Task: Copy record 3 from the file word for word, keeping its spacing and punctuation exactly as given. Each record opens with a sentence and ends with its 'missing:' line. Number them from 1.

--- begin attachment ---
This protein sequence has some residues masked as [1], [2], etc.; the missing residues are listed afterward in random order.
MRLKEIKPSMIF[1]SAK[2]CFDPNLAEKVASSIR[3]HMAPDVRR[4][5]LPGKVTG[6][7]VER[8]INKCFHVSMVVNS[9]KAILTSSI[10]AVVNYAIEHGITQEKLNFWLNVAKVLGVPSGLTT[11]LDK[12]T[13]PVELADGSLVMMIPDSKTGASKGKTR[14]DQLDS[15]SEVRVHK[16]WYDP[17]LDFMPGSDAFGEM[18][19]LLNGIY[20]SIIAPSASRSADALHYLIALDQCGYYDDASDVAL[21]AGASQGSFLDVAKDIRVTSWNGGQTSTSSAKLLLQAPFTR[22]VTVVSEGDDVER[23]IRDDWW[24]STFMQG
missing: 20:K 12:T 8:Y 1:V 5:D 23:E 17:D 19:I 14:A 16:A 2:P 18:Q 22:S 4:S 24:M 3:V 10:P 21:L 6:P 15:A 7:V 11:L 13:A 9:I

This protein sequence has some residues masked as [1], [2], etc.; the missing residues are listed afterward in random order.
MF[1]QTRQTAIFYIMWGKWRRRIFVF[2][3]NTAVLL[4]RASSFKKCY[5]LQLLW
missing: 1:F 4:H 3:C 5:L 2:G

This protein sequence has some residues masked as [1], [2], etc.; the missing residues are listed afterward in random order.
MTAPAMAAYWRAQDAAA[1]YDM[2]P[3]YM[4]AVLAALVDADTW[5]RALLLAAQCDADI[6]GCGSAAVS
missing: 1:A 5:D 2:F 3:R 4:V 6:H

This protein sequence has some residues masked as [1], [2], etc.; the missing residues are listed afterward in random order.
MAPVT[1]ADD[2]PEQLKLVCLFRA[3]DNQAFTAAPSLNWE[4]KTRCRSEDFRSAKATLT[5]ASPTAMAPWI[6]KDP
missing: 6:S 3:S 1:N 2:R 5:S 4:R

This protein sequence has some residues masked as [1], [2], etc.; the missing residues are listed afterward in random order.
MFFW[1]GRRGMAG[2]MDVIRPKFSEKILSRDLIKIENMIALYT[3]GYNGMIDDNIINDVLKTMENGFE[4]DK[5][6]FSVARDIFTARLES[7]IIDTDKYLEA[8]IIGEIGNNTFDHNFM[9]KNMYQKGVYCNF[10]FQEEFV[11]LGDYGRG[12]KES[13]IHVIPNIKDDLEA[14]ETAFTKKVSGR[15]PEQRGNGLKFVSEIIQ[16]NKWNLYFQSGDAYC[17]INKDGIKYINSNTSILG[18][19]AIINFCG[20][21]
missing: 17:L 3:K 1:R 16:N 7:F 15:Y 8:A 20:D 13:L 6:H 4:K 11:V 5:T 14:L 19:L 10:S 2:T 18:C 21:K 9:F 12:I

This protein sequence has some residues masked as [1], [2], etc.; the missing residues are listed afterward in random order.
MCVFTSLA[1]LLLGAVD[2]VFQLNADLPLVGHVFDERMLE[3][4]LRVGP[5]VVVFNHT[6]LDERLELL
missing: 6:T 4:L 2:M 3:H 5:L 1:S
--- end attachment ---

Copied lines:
This protein sequence has some residues masked as [1], [2], etc.; the missing residues are listed afterward in random order.
MTAPAMAAYWRAQDAAA[1]YDM[2]P[3]YM[4]AVLAALVDADTW[5]RALLLAAQCDADI[6]GCGSAAVS
missing: 1:A 5:D 2:F 3:R 4:V 6:H